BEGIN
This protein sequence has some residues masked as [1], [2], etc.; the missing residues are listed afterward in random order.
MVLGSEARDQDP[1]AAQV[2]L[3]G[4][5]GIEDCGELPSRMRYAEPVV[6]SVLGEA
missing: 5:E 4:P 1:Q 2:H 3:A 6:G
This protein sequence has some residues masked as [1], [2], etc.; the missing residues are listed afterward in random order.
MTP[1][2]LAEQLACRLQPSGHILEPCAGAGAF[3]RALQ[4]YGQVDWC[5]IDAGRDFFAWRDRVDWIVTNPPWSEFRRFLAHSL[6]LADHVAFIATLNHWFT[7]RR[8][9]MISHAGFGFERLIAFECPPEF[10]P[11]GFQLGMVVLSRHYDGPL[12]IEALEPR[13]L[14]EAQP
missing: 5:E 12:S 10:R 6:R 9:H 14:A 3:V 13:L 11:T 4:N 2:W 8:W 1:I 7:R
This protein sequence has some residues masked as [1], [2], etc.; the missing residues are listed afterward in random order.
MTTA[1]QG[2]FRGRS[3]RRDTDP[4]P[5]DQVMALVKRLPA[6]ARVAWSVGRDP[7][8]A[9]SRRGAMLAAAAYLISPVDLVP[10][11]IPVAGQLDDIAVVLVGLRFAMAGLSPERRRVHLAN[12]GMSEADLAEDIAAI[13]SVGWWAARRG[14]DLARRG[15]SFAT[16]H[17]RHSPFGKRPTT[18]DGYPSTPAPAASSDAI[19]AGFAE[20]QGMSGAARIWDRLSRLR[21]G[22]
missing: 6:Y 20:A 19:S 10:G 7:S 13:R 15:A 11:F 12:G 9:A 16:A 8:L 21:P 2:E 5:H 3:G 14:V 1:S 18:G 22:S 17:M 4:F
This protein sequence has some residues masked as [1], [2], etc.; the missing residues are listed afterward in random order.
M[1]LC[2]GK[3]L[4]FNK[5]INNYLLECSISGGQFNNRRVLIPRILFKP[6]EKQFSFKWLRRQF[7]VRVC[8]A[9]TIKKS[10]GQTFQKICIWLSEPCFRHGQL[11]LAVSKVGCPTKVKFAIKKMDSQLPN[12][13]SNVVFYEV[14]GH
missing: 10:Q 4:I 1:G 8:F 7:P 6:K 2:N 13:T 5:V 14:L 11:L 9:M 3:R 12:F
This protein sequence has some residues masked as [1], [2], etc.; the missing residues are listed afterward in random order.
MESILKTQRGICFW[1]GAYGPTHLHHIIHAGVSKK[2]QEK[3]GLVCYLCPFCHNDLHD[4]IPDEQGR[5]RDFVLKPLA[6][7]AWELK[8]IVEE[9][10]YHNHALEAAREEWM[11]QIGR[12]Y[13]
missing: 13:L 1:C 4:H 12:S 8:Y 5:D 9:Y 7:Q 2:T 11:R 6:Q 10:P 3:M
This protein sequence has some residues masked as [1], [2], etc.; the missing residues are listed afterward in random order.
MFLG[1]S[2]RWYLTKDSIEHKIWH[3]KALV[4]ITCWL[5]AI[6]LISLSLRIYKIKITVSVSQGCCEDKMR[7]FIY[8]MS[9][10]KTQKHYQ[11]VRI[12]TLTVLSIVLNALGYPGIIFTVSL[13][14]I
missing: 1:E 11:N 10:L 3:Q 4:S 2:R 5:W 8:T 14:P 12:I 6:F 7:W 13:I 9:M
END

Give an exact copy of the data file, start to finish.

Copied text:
This protein sequence has some residues masked as [1], [2], etc.; the missing residues are listed afterward in random order.
MVLGSEARDQDP[1]AAQV[2]L[3]G[4][5]GIEDCGELPSRMRYAEPVV[6]SVLGEA
missing: 5:E 4:P 1:Q 2:H 3:A 6:G
This protein sequence has some residues masked as [1], [2], etc.; the missing residues are listed afterward in random order.
MTP[1][2]LAEQLACRLQPSGHILEPCAGAGAF[3]RALQ[4]YGQVDWC[5]IDAGRDFFAWRDRVDWIVTNPPWSEFRRFLAHSL[6]LADHVAFIATLNHWFT[7]RR[8][9]MISHAGFGFERLIAFECPPEF[10]P[11]GFQLGMVVLSRHYDGPL[12]IEALEPR[13]L[14]EAQP
missing: 5:E 12:S 10:R 6:R 9:H 14:A 3:V 13:L 11:T 4:N 2:W 8:W 1:I 7:R
This protein sequence has some residues masked as [1], [2], etc.; the missing residues are listed afterward in random order.
MTTA[1]QG[2]FRGRS[3]RRDTDP[4]P[5]DQVMALVKRLPA[6]ARVAWSVGRDP[7][8]A[9]SRRGAMLAAAAYLISPVDLVP[10][11]IPVAGQLDDIAVVLVGLRFAMAGLSPERRRVHLAN[12]GMSEADLAEDIAAI[13]SVGWWAARRG[14]DLARRG[15]SFAT[16]H[17]RHSPFGKRPTT[18]DGYPSTPAPAASSDAI[19]AGFAE[20]QGMSGAARIWDRLSRLR[21]G[22]
missing: 6:Y 20:A 19:S 10:G 7:S 13:R 15:A 11:F 12:G 9:A 16:A 8:L 21:P 2:E 5:H 3:G 14:V 1:S 18:G 22:S 17:M 4:F
This protein sequence has some residues masked as [1], [2], etc.; the missing residues are listed afterward in random order.
M[1]LC[2]GK[3]L[4]FNK[5]INNYLLECSISGGQFNNRRVLIPRILFKP[6]EKQFSFKWLRRQF[7]VRVC[8]A[9]TIKKS[10]GQTFQKICIWLSEPCFRHGQL[11]LAVSKVGCPTKVKFAIKKMDSQLPN[12][13]SNVVFYEV[14]GH
missing: 10:Q 4:I 1:G 8:F 7:P 6:K 2:N 13:T 5:V 14:L 11:L 9:M 3:R 12:F
This protein sequence has some residues masked as [1], [2], etc.; the missing residues are listed afterward in random order.
MESILKTQRGICFW[1]GAYGPTHLHHIIHAGVSKK[2]QEK[3]GLVCYLCPFCHNDLHD[4]IPDEQGR[5]RDFVLKPLA[6][7]AWELK[8]IVEE[9][10]YHNHALEAAREEWM[11]QIGR[12]Y[13]
missing: 13:L 1:C 4:H 12:S 8:Y 5:D 9:Y 7:Q 2:T 11:R 6:Q 10:P 3:M
This protein sequence has some residues masked as [1], [2], etc.; the missing residues are listed afterward in random order.
MFLG[1]S[2]RWYLTKDSIEHKIWH[3]KALV[4]ITCWL[5]AI[6]LISLSLRIYKIKITVSVSQGCCEDKMR[7]FIY[8]MS[9][10]KTQKHYQ[11]VRI[12]TLTVLSIVLNALGYPGIIFTVSL[13][14]I
missing: 1:E 11:N 10:L 3:Q 4:S 2:R 5:W 8:T 14:P 12:I 6:F 7:W 13:I 9:M